Andy Warhol, Campbell’s Soup Can, 1962
I like the idea that Twitter and Andy Warhol are equivalent expressions of their eras. Both incarnate their respective cultural moments with illuminating simplicity. Warhol called his studio The Factory, made artworks using industrial processes, and tried to be robotic in his utterances. What the artist implies is how 1960s consumer culture made mass identities, but with the appearance of uniqueness. Update that and you get Twitter as an aphorism machine and automaton of self-promotion. Twitter fulﬁlls the vision Warhol foresaw of today’s fame industrial complex – as the art critic Jerry Saltz recently quipped: “In the future everyone will be famous to ﬁfteen people.” Most important: Twitter embodies our present era in a manner Warhol himself wouldn’t recognize.
History works like that. Epochal change happens in a way we don’t fully understand. Tweets have no value without an audience to read and respond to them. This tells us the transition we are now going through is one from not human to machine so much as individual to collective, from client-server relationship to a peer-to-peer universe. Art today places a lot of emphasis on group initiative, but the effect is relatively weak when compared to the awesome power social media and the blockchain puts into the hands of the collectivity.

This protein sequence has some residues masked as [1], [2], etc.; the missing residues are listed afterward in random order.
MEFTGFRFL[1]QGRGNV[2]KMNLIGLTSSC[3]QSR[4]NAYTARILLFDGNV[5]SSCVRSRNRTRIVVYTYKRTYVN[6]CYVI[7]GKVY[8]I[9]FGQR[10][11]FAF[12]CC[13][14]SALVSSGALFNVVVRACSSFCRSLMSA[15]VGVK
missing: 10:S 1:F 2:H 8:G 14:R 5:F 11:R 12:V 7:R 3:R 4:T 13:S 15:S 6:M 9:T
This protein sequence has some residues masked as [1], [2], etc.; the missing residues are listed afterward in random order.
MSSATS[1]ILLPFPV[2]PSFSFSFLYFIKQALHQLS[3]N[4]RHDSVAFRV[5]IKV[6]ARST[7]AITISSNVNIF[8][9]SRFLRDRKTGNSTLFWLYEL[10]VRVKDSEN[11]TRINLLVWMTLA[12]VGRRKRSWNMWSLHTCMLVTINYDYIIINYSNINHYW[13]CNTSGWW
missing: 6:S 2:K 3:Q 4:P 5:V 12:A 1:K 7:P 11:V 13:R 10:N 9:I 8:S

While the end result is not art, the culture the net creates suggests a new role for art that the institution has yet to come to terms with. It’s a crisis that the current vogue for artworks as an asset class helps to obscure. But no matter the collusion that will continue to prop that market up, the cultural tendency of actual signiﬁcance in our time is happening elsewhere with profound long-term effect.
This text originally commissioned by MISC Magazine – a journal of strategic insight and foresight, FALL 2015.